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Humans lived in the humid coastal forest A large-scale interdisciplinary study, including scientific analyses of archaeological plants, animals and shells from the cave indicates a broad perseverance of forest and grassland environments.

As the cave environment underwent little variation over time, humans found the site attractive for occupation, even during periods of time when other parts of Africa would have been inhospitable.

Here, we report a 78,000-year-long archeological record from Panga ya Saidi, a cave in the humid coastal forest of Kenya.

Following a shift in toolkits ~67,000 years ago, novel symbolic and technological behaviors assemble in a non-unilinear manner.

Homo sapiens developed a range of survival strategies to live in diverse habitats, including tropical forests, arid zones, coasts and the cold environments found at higher latitudes.

Technological innovations occur at 67,000 years ago Carefully prepared stone tool toolkits of the Middle Stone Age occur in deposits dating back to 78,000 years ago, but a distinct shift in technology to the Later Stone Age is shown by the recovery of small artefacts beginning at 67,000 years ago.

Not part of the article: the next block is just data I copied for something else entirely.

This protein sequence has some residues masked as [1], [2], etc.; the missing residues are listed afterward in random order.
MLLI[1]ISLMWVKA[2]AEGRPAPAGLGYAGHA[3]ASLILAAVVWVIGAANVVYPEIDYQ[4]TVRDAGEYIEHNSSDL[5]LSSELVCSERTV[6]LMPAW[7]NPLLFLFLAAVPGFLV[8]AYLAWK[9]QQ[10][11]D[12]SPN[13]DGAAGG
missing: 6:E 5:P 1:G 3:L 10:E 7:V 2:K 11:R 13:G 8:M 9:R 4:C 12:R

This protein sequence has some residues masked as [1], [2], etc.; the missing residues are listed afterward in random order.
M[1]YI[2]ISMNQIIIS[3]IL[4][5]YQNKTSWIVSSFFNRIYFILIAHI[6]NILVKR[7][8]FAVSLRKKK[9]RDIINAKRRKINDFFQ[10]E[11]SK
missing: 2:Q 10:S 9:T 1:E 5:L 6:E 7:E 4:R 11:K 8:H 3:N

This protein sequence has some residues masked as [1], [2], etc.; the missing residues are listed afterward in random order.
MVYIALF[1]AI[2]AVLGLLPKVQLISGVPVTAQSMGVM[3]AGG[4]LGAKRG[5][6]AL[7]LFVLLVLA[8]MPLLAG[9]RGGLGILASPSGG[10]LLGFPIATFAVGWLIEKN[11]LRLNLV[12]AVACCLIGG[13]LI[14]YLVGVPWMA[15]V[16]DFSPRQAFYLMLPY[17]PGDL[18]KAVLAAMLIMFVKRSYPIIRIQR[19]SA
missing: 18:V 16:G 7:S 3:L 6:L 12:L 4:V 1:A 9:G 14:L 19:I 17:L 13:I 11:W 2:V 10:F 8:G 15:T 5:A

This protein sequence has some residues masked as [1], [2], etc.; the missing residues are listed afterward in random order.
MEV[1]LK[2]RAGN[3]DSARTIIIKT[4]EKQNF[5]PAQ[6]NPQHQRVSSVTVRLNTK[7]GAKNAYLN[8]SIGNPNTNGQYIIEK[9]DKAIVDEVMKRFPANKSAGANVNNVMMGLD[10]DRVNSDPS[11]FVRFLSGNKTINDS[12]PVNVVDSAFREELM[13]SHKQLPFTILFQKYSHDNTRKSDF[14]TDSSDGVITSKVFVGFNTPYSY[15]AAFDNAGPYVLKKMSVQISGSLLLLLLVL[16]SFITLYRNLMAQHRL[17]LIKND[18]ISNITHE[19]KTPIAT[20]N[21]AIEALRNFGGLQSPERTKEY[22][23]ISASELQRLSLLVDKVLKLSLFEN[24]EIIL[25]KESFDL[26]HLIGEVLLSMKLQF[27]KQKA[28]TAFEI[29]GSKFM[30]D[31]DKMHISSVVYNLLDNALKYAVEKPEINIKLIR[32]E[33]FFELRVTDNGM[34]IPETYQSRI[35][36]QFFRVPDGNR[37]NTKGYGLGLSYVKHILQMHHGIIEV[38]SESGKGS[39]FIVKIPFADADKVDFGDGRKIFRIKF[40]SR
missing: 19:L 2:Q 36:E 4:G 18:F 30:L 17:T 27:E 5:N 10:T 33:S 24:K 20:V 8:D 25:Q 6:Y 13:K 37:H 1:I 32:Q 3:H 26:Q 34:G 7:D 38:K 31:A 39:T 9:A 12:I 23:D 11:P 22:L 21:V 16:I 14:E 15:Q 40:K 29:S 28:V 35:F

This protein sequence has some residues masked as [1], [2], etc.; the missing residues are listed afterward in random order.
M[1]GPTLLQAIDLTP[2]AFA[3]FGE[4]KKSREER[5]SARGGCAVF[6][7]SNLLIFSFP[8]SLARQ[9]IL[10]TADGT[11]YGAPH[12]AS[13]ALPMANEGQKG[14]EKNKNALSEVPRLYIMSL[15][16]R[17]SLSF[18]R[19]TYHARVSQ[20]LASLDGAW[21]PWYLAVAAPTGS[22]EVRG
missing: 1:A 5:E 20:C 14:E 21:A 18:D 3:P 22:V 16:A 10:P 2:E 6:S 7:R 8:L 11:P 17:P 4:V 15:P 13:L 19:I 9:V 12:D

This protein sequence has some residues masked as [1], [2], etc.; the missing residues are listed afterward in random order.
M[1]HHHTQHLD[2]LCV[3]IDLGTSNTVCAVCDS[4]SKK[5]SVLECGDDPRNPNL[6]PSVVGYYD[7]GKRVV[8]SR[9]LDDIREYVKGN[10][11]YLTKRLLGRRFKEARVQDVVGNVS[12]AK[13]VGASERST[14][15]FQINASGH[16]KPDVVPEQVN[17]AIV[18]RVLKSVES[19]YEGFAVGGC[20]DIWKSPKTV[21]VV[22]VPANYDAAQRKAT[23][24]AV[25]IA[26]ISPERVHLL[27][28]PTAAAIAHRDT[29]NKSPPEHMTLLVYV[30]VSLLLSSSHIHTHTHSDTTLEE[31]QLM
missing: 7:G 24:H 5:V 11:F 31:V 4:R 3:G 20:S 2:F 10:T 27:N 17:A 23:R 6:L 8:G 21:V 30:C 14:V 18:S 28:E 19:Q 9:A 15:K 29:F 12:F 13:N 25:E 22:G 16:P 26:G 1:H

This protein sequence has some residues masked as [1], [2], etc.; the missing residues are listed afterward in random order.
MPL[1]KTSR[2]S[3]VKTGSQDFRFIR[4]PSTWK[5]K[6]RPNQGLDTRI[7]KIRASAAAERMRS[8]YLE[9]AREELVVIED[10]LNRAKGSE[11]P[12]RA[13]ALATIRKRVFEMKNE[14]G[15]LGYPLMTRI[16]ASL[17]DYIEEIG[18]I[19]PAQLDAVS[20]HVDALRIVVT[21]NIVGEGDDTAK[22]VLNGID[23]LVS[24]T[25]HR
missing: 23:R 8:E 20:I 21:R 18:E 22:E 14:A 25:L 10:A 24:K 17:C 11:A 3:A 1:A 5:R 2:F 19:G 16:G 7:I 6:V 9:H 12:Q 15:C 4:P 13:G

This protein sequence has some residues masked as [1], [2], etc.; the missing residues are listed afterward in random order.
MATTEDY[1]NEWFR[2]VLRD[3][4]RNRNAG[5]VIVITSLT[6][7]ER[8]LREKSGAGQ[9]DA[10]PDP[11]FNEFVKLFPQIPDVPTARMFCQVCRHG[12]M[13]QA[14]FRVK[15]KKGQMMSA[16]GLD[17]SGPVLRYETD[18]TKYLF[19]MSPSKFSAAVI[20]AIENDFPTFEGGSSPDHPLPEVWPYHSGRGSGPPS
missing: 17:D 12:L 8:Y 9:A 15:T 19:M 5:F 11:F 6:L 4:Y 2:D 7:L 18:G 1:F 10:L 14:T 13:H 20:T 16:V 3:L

The Panga ya Saidi sequence after 67,000, however, has a mix of technologies, and no radical break of behavior can be detected at any time, arguing against the cognitive or cultural 'revolutions' theorized by some archaeologists.The evidence for gradual cultural changes does not support dramatic revolutions, and despite being close to the coast, there is no evidence that humans were using coastal 'super-highways' for migrations.An international, interdisciplinary group of scholars working along the East African coast have discovered a major cave site which records substantial activities of hunter-gatherers and later, Iron Age communities.Nicole Boivin states, "The East African coastal hinterland and its forests and have been long considered to be marginal to human evolution so the discovery of Panga ya Saidi cave will certainly change archaeologists' views and perceptions." Group Leader of the Stable Isotopes Lab Dr. Patrick Roberts adds, "Occupation in a tropical forest-grassland environment adds to our knowledge that our species lived in a variety of habitats in Africa." "The finds at Panga ya Saidi undermine hypotheses about the use of coasts as a kind of 'superhighway' that channeled migrating humans out of Africa, and around the Indian Ocean rim," observes Professor Michael Petraglia.

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